There are a lot of exercises aimed to eliminate certain problems with the voice. To get used to speaking louder, I started to do it in everyday life, just talked with friends or with strangers (that was even harder). But my main personal battlefield was, of course, our studio.
I started getting better and better with each video — you can compare the very first video featuring me and one of the last. My interest in video marketing grew more and more. Video marketing gives me the chance to do several enjoyable things at once: broadcasting (not to mention broadcasting in English!) and script writing. And now I sometimes give advice to those who have never participated in filming: better ways to say something, what intonation to use, and so on. We manage to engage various people in the process. At the moment, all I have to do is master video editing and I'll be able to take over almost all stages of video production. Right, about that.
Stages of video production
As I said earlier, the process of making a video is not as simple as it seems. It requires a good plan and promotion strategy, technical proficiency, writing, oral and editing skills. What are the production stages of one video in our company?
It all starts with the topic. We evaluate the relevance, usefulness, and our expert knowledge in this field. Most of the time, we write scripts ourselves: we rework our existing content, for example, an article in our blog. Or we turn to programmers for help if the topic is too narrow and requires additional knowledge. It takes from two to four working days to write a script.
When the script is ready, we submit it for translation. I want to note that the writing style of our articles and scripts is quite different. In videos, we use more informal speech. Therefore, our translators are also working to make the translation as "native" as possible. The translation takes from two to three working days.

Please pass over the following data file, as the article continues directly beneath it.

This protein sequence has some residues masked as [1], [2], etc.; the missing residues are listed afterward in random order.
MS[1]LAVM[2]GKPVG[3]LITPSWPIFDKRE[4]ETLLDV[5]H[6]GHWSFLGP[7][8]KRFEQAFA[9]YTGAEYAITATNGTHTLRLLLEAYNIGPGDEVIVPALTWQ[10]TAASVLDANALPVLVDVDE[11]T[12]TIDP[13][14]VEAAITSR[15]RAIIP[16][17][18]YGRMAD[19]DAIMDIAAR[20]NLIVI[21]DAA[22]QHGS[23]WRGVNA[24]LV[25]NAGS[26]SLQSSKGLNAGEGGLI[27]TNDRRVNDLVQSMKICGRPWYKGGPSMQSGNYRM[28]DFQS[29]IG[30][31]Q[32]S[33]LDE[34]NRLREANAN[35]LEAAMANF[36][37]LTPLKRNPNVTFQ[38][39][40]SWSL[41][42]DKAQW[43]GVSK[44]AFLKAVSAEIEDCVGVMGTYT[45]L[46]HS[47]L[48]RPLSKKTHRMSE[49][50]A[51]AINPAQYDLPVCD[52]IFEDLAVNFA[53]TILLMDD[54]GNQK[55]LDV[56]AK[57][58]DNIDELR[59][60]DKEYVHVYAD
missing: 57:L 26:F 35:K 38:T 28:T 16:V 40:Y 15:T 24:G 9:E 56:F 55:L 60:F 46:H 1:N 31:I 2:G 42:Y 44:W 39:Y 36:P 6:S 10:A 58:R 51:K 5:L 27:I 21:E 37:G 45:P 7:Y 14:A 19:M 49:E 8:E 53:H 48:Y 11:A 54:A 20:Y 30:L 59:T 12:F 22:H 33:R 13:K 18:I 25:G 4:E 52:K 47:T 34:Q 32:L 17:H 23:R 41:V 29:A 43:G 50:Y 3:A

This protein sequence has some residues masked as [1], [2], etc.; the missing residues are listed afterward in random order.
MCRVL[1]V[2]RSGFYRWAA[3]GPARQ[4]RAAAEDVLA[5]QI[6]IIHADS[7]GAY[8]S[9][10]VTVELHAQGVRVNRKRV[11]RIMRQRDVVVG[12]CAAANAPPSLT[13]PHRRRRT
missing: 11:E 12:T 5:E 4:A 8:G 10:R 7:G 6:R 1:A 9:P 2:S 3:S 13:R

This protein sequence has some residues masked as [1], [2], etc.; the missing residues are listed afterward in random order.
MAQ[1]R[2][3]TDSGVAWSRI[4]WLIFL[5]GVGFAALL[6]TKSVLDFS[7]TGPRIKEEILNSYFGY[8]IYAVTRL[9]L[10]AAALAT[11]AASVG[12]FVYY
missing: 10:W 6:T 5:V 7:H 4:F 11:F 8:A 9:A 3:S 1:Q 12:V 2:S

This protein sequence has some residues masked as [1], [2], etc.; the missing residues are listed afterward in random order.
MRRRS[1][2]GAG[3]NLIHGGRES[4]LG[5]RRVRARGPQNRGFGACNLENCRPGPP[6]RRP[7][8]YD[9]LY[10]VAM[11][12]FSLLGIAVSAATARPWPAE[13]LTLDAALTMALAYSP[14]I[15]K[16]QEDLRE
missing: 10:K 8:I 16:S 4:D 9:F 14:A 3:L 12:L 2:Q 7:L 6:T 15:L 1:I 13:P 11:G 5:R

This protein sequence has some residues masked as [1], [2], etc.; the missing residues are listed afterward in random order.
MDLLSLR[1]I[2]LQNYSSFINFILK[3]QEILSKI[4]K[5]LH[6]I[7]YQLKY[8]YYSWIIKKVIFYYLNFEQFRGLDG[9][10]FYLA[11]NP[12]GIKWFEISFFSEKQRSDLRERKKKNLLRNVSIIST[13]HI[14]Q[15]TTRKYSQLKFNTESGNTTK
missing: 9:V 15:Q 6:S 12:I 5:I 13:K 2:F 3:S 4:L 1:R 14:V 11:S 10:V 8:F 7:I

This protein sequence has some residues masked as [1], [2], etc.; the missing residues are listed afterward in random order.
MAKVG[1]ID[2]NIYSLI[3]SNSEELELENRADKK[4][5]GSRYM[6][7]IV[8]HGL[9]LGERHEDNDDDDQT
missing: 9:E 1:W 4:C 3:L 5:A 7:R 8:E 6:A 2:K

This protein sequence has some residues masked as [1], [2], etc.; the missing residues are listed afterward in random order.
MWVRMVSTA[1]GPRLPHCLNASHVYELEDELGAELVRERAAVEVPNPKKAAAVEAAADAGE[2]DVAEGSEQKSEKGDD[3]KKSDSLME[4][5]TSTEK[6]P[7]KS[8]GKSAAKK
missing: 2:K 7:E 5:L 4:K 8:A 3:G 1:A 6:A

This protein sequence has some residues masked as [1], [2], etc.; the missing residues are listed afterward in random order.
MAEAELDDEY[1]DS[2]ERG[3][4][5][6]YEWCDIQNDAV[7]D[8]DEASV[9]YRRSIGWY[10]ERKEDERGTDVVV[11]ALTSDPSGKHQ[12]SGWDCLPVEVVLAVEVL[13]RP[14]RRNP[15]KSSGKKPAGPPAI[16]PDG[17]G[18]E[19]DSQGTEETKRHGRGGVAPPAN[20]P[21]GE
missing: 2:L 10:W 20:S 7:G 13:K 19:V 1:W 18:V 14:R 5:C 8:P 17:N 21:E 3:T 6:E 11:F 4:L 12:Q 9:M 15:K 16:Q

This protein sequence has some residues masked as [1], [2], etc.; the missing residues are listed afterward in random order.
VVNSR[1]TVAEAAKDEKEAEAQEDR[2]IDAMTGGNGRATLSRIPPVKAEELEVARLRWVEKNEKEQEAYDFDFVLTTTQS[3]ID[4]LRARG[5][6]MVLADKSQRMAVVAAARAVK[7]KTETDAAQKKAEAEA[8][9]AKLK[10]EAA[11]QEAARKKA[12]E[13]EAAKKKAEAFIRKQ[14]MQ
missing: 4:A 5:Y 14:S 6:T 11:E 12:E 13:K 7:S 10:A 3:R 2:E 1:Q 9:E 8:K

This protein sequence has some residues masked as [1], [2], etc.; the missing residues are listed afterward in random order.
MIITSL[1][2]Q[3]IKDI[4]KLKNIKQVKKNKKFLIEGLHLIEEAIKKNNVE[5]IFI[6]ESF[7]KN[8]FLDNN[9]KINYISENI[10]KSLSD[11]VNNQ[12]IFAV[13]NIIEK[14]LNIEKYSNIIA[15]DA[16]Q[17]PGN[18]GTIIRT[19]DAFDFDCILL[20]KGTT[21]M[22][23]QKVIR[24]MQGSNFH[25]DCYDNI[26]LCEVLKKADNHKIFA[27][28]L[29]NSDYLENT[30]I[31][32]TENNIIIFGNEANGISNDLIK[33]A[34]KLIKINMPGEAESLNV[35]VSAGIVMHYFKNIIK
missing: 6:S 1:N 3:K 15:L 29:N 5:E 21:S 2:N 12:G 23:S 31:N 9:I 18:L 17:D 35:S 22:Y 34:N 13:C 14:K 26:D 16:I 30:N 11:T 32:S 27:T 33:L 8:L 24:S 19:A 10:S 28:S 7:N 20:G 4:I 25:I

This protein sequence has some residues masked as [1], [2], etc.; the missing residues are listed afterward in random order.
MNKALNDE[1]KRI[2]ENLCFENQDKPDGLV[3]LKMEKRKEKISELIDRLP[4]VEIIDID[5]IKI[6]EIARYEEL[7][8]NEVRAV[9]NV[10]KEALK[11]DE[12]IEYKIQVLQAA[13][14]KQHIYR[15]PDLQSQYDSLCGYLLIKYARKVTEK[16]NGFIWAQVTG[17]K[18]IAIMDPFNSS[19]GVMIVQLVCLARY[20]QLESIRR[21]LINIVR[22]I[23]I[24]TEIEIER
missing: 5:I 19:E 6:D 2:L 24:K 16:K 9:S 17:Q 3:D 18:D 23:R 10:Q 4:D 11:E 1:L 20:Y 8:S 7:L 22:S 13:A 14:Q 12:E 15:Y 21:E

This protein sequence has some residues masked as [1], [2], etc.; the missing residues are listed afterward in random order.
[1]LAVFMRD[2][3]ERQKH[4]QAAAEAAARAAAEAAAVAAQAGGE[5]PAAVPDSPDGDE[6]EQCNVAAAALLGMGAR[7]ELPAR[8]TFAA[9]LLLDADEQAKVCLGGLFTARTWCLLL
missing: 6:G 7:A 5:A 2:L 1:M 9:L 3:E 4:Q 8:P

The most interesting part begins next — filming. We set up and check the equipment, build a composition, and start. We don't have a teleprompter, so we memorize the whole text piece by piece. The text even turns out to be livelier and more interesting. But to save time and effort, we're thinking of getting one of these "technological wonder". Speaking of voice-overs, we record them separately. We just read out the text. All this usually takes one working day.
After that, probably the most difficult stage begins – video editing. Editing is a ton of work that takes the most time and effort. During this stage, unexpected messes can show up that slow down the whole process. For example, a video could have poor sound quality, or some its part wasn't even recorded. But we had such issues only at the beginning of video making. Don't be afraid to make messes. To a greater extent, they helped us perfected our video making process. Now everything is more or less running smoothly and takes from 4 to 6 working days.
The best part begins — the video is edited and we're ready to upload it. But this is not a quick process. In addition to the title, description, cover, and everything else, you also need subtitles. We add subtitles both in Russian and in English. Videos with Russian subtitles help us not to duplicate the work — they replace videos in Russian. Usually, it takes 1-2 hours to add and edit them. It depends on the length of the video.